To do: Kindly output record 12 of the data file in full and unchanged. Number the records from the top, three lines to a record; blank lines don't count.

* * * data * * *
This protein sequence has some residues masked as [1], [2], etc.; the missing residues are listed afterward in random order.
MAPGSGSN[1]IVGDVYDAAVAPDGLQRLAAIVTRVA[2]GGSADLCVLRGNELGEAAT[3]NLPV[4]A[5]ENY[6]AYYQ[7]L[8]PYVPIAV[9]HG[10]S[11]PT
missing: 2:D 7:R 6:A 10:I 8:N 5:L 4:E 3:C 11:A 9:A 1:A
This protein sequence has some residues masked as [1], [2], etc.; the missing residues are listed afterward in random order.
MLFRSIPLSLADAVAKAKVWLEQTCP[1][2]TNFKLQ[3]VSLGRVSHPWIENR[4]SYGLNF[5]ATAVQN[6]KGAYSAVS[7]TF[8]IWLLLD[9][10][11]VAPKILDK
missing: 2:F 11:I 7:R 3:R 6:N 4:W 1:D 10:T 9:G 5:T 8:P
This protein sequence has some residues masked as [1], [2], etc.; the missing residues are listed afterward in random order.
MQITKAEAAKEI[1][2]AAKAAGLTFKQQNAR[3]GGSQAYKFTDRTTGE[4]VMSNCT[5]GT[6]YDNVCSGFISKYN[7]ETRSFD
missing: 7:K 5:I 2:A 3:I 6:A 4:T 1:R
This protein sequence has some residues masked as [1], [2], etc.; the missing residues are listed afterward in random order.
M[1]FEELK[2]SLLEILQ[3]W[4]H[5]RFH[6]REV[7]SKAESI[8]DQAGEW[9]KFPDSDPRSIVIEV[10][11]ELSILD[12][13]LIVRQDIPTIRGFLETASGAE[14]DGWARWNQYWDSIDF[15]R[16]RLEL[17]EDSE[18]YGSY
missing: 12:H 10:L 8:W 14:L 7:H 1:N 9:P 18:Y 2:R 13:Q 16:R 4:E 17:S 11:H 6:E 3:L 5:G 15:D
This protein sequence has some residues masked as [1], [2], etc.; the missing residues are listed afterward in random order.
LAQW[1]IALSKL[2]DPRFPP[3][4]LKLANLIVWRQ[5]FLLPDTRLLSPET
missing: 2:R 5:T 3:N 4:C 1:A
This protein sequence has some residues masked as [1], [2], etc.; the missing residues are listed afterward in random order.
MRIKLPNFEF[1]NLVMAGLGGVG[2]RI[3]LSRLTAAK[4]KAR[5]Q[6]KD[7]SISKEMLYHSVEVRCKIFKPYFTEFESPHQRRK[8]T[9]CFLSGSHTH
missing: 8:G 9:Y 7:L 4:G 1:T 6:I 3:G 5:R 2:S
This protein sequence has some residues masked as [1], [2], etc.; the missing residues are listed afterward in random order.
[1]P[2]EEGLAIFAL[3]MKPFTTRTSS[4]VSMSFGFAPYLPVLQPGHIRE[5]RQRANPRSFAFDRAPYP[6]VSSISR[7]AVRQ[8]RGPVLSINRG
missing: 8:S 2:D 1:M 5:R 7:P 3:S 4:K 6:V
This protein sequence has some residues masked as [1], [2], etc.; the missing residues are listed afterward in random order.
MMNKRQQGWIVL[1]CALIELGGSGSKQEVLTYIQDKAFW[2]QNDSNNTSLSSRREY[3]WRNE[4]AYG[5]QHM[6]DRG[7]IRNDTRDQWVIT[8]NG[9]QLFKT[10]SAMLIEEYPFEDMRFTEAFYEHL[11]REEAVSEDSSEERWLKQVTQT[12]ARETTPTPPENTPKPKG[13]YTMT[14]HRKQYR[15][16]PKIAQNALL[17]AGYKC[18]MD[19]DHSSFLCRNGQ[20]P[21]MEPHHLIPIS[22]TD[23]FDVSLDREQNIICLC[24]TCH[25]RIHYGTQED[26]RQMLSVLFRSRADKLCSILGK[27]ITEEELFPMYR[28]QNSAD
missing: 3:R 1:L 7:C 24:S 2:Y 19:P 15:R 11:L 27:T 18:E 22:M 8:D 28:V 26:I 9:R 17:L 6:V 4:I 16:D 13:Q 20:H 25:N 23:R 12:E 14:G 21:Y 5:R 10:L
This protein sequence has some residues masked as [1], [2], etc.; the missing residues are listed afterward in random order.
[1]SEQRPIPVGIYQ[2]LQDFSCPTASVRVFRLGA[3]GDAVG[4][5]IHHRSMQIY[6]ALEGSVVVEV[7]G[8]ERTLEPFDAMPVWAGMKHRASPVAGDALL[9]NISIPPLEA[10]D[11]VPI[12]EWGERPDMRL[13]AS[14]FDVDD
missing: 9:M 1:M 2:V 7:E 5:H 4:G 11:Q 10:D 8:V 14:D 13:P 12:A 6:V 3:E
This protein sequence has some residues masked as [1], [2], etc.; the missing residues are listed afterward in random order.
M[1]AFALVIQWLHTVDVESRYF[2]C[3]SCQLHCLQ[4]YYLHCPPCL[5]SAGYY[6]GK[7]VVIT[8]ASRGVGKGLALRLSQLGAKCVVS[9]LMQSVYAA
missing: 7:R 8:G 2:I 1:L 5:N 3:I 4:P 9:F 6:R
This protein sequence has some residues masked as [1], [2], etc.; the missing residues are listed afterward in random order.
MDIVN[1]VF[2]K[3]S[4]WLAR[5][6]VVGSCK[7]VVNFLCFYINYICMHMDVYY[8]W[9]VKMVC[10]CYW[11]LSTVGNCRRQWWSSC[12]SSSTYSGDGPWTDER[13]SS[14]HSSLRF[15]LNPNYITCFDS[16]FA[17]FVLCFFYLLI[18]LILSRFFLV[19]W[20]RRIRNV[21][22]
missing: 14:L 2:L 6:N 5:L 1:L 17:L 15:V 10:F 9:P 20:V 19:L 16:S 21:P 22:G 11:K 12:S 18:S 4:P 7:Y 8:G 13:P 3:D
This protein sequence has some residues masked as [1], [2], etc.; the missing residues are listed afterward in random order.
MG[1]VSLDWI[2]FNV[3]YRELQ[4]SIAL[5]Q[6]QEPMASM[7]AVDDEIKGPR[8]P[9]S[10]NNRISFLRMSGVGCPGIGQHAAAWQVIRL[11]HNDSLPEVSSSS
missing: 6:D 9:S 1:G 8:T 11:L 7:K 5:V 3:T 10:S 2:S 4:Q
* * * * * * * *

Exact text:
This protein sequence has some residues masked as [1], [2], etc.; the missing residues are listed afterward in random order.
MG[1]VSLDWI[2]FNV[3]YRELQ[4]SIAL[5]Q[6]QEPMASM[7]AVDDEIKGPR[8]P[9]S[10]NNRISFLRMSGVGCPGIGQHAAAWQVIRL[11]HNDSLPEVSSSS
missing: 6:D 9:S 1:G 8:T 11:L 7:K 5:V 3:T 10:S 2:S 4:Q